Graduation Year


Document Type




Degree Granting Department

Health Policy and Management

Major Professor

Barabara Orban, Ph.D.


MMR, Autism, Vaccination, Childhood immunization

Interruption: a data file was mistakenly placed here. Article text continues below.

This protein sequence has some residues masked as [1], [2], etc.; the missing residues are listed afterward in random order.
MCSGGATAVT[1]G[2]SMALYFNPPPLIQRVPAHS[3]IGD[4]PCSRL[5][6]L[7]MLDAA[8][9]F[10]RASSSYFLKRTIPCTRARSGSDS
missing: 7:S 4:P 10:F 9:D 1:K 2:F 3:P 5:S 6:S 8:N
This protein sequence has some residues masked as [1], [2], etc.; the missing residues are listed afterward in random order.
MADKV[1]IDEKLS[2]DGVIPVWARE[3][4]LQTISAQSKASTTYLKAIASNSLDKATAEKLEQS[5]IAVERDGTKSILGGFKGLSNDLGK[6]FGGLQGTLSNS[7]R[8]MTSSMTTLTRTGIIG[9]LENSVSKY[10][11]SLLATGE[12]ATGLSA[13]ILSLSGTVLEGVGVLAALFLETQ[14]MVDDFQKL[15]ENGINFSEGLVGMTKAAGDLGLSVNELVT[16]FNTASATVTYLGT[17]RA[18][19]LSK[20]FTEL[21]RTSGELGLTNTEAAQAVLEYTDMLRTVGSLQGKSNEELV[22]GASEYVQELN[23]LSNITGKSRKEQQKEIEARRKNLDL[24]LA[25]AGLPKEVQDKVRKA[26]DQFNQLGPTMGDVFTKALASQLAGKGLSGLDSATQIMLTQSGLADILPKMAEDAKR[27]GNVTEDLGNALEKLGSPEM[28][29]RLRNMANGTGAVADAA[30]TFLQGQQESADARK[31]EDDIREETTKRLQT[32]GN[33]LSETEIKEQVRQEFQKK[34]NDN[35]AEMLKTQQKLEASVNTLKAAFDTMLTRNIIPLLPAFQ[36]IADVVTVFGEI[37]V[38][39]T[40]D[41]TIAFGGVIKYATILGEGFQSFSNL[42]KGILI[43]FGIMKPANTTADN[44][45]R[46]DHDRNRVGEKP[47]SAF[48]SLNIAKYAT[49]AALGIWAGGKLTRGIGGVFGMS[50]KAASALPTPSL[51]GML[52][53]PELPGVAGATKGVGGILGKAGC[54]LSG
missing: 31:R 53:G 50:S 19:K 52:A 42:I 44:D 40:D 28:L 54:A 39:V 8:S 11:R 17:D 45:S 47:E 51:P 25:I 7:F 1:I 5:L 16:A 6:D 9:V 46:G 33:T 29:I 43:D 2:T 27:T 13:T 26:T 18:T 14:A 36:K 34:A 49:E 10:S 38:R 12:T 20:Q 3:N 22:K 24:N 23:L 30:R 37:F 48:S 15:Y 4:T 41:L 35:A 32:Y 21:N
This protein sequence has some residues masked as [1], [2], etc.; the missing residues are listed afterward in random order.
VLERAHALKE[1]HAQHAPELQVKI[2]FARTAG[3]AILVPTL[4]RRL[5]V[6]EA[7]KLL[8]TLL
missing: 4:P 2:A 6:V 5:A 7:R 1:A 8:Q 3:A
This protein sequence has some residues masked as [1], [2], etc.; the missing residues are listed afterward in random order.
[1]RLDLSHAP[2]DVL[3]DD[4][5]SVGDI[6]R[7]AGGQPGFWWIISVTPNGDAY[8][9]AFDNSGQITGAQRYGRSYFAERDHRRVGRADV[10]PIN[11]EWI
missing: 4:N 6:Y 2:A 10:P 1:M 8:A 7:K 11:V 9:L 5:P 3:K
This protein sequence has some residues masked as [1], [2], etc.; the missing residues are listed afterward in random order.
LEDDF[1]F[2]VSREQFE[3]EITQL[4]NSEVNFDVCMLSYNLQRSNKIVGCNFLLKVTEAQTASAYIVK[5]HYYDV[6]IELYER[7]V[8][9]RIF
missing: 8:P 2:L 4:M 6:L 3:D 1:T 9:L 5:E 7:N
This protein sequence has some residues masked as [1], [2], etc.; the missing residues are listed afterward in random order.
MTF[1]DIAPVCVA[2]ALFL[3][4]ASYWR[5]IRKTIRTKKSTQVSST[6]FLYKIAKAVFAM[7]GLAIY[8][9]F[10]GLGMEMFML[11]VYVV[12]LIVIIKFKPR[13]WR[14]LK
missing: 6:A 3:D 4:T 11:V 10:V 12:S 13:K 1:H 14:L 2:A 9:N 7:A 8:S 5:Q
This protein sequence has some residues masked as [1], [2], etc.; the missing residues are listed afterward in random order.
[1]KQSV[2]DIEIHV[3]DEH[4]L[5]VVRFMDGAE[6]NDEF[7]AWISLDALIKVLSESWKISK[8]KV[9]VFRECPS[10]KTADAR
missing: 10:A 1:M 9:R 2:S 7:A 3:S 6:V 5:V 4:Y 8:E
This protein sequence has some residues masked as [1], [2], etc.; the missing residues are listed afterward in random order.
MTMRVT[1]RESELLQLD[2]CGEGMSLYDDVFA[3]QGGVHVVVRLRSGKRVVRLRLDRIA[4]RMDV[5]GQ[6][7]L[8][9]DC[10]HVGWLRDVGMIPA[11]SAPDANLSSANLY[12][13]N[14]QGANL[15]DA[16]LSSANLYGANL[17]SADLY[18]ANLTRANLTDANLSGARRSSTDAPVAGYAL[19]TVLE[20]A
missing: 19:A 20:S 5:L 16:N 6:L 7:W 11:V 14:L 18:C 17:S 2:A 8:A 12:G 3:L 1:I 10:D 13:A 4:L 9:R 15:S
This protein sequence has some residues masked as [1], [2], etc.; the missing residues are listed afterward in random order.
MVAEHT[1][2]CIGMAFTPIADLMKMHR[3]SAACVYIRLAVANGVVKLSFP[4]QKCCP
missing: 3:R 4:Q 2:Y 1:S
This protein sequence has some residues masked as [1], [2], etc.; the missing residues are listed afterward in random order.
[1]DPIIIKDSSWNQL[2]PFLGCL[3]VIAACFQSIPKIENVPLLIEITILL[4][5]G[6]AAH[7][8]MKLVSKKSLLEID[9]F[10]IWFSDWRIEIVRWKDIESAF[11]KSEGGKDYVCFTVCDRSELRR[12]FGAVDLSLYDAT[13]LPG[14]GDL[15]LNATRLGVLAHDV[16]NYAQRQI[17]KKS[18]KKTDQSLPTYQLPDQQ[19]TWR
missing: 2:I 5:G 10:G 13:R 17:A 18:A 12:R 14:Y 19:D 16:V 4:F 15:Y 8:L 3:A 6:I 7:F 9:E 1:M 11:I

Autism is a childhood developmental disorder characterized by impaired social interaction, difficulty with verbal and nonverbal communication and limited activities. The root cause of autism is unknown. However it has been postulated that administration of the measles, mumps, and rubella (MMR) vaccine may be causally related to the development of autism. MMR vaccination is a requirement for entry into schools, so any increase in adverse events associated with the vaccine carries widespread public health importance. The primary objective of this study was to conduct a meta-analysis of the association between the MMR vaccination and the development of autism. The meta-analysis was limited to studies with an experimental design, unvaccinated control group, and odds ratio or relative risk as the effect measure. Both the fixed effects and random effects models were applied. A total of 29 studies were identified for possible inclusion in the meta-analysis. After applying the inclusion/exclusion criteria seven studies were included in the meta-analysis. The pooled treatment effect was weighted based on the width of the 95% confidence interval for each of the individual studies. The pooled effect measure for the seven studies was 1.052 (95% CI: 0.973, 1.138) (P=0.202). An association between the MMR vaccine and the development of autism was not found in this analysis. Public health initiatives should continue to support mandatory vaccination with MMR for entry into school and steps should be taken to eliminate any barriers to vaccination. Further epidemiological studies are needed to assess the root cause of autism